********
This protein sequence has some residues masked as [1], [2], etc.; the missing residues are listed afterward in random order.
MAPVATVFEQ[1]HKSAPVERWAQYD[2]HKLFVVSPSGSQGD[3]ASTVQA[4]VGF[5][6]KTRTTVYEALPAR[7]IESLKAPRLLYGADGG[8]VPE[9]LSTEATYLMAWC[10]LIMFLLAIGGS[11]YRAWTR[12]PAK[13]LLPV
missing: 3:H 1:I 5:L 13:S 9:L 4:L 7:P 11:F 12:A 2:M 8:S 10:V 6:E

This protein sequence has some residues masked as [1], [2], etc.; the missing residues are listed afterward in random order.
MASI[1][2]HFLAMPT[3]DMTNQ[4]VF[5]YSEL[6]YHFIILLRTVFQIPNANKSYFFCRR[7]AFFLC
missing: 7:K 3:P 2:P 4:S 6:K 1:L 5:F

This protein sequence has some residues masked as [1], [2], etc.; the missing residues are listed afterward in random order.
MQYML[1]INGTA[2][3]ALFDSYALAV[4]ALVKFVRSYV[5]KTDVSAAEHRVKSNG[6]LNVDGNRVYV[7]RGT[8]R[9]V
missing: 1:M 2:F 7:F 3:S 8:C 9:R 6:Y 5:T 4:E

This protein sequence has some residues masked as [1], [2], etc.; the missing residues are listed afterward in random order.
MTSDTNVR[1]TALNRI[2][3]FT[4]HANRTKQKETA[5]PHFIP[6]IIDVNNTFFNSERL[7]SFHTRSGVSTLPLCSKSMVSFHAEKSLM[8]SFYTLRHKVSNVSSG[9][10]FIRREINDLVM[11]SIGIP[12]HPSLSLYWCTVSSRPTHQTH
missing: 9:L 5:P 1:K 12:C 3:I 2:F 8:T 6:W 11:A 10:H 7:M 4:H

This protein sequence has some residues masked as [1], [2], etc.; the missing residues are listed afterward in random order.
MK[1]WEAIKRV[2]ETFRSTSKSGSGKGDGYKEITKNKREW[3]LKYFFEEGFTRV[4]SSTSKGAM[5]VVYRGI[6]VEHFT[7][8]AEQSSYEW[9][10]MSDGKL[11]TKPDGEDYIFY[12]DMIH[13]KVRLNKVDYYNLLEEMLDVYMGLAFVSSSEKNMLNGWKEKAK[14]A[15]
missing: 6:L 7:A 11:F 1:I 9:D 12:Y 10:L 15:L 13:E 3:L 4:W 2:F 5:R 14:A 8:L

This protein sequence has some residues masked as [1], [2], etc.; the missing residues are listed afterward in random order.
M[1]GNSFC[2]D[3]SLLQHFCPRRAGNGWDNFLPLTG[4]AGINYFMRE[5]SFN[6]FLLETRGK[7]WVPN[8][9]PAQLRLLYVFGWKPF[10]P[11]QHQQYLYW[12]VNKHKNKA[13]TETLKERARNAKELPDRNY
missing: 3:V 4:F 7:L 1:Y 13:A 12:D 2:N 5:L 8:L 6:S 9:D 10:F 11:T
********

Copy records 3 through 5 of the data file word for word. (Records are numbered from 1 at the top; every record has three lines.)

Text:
This protein sequence has some residues masked as [1], [2], etc.; the missing residues are listed afterward in random order.
MQYML[1]INGTA[2][3]ALFDSYALAV[4]ALVKFVRSYV[5]KTDVSAAEHRVKSNG[6]LNVDGNRVYV[7]RGT[8]R[9]V
missing: 1:M 2:F 7:F 3:S 8:C 9:R 6:Y 5:T 4:E

This protein sequence has some residues masked as [1], [2], etc.; the missing residues are listed afterward in random order.
MTSDTNVR[1]TALNRI[2][3]FT[4]HANRTKQKETA[5]PHFIP[6]IIDVNNTFFNSERL[7]SFHTRSGVSTLPLCSKSMVSFHAEKSLM[8]SFYTLRHKVSNVSSG[9][10]FIRREINDLVM[11]SIGIP[12]HPSLSLYWCTVSSRPTHQTH
missing: 9:L 5:P 1:K 12:C 3:I 2:F 8:T 6:W 11:A 10:H 7:M 4:H

This protein sequence has some residues masked as [1], [2], etc.; the missing residues are listed afterward in random order.
MK[1]WEAIKRV[2]ETFRSTSKSGSGKGDGYKEITKNKREW[3]LKYFFEEGFTRV[4]SSTSKGAM[5]VVYRGI[6]VEHFT[7][8]AEQSSYEW[9][10]MSDGKL[11]TKPDGEDYIFY[12]DMIH[13]KVRLNKVDYYNLLEEMLDVYMGLAFVSSSEKNMLNGWKEKAK[14]A[15]
missing: 6:L 7:A 11:F 1:I 9:D 12:Y 10:L 15:L 13:E 3:L 4:W 2:F 5:R 14:A 8:L